The only way the first round could have worked out better for the Eagles would have been if Fletcher Cox had dropped all the way to 15.
But Howie Roseman, Andy Reid and company deserve credit for targeting their top defensive tackle and making a play for him.
The Eagles gave up a fourth-round pick (114 overall) and a sixth-round pick (172 overall). The draft value chart is largely irrelevant with the new stipulations on rookie contracts (SI.com's Peter did a good job of explaining the difference in taking a top 11 player vs. a prospect from 12 to 32), but just for fun, here's a look at what the numbers would have looked like in previous years:
To move up from 15 to 12, the Eagles would have had to give up a value of 150. In this scenario, they only gave up a value of 88.6.
Earlier this month, I wrote about Cox after watching a few of his games from last year and said Jim Washburn would likely be "drooling" over his athleticism and versatility. Pretty much all the analysts last night (Mike Mayock, Mel Kiper, Jon Gruden, Greg Cosell) gave the Eagles' selection of Cox rave reviews.
The 6-4, 298 defensive tackle has been hailed as a great pass rusher, but he's going to help against the run also. Cox was third among SEC defensive linemen last year with 14.5 tackles for loss. In the games I watched, he was constantly in the backfield creating chaos.
The Eagles now have a talented group of interior linemen with Cox, Cullen Jenkins and Mike Patterson. We'll see what happens with injuries and other transactions, but Derek Landri and Antonio Dixon could be battling for a roster spot. As we've discussed before, four defensive tackles will rotate in an out throughout the course of a game. Here's a chart with percentage of defensive snaps played last year, courtesy of Pro Football Focus:
||Pct. of Snaps
In other words, Cox will be able to contribute right away, whether he starts the game on the field or not.
LOOKING AHEAD TO DAY 2
The Eagles are scheduled to make three picks tonight: two in the second round (Nos. 46 and 51 overall) and one in the third round (No. 88 overall).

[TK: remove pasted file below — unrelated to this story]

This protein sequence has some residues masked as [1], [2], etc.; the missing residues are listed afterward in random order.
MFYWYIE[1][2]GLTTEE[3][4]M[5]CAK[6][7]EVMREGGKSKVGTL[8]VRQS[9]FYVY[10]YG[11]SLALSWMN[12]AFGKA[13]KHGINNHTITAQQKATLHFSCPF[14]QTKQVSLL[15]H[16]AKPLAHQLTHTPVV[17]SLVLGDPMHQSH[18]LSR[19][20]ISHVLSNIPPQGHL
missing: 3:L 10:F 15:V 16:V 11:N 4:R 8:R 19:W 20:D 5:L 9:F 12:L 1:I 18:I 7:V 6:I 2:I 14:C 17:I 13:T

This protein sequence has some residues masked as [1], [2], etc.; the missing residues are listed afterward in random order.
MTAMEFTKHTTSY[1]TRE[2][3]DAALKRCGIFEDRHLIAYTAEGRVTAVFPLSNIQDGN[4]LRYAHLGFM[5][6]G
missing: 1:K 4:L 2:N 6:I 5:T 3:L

Several positions are in play: cornerback, linebacker, offensive line, running back and wide receiver. Some would throw quarterback in there too, although I don't think they're going to go that route (yes, I've been wrong before).
At cornerback, Janoris Jenkins is still on the board. Considered a first-round talent, he has off-the-field baggage and was kicked off of Florida's team before joining North Alabama last year. The Eagles hosted Jenkins for a visit, and Greg Cosell of NFL Films called him the best pure man corner in the draft. Peter Schrager of FoxSports.com says the Eagles like Jenkins a lot. The pick would come with risk, but high upside.
A player I really like is Georgia cornerback Brandon Boykin. He's someone that could push Joselio Hanson for the nickel position right away, having played the slot in college, and he could also be a return man.
Linebackers to watch as potential targets to play alongside DeMeco Ryans: Cal's Mychal Kendricks, Nebraska's Lavonte David and Utah State's Bobby Wagner.
Don't be surprised if the Eagles target a playmaker at an offensive skill position either. Oregon's LaMichael James, who has been compared to Darren Sproles, and could contribute on special teams right away, is still on the board. Cincinnati running back Isaiah Pead could be an option to complement LeSean McCoy also.
At wide receiver, someone like Florida International's T.Y. Hilton, who had a pre-draft visit with the Birds, could fit the bill. He could provide speed in the slot and averaged over 30 yards per kickoff return last season.
And of course, never rule out offensive line. The Eagles need to build some depth there too. Georgia's Cordy Glenn is still on the board. So is Illinois' Jeff Allen, who the Eagles had in for a pre-draft visit.
Thanks to everyone who joined me last night. We'll be back live chatting Rounds 2 and 3 right here.
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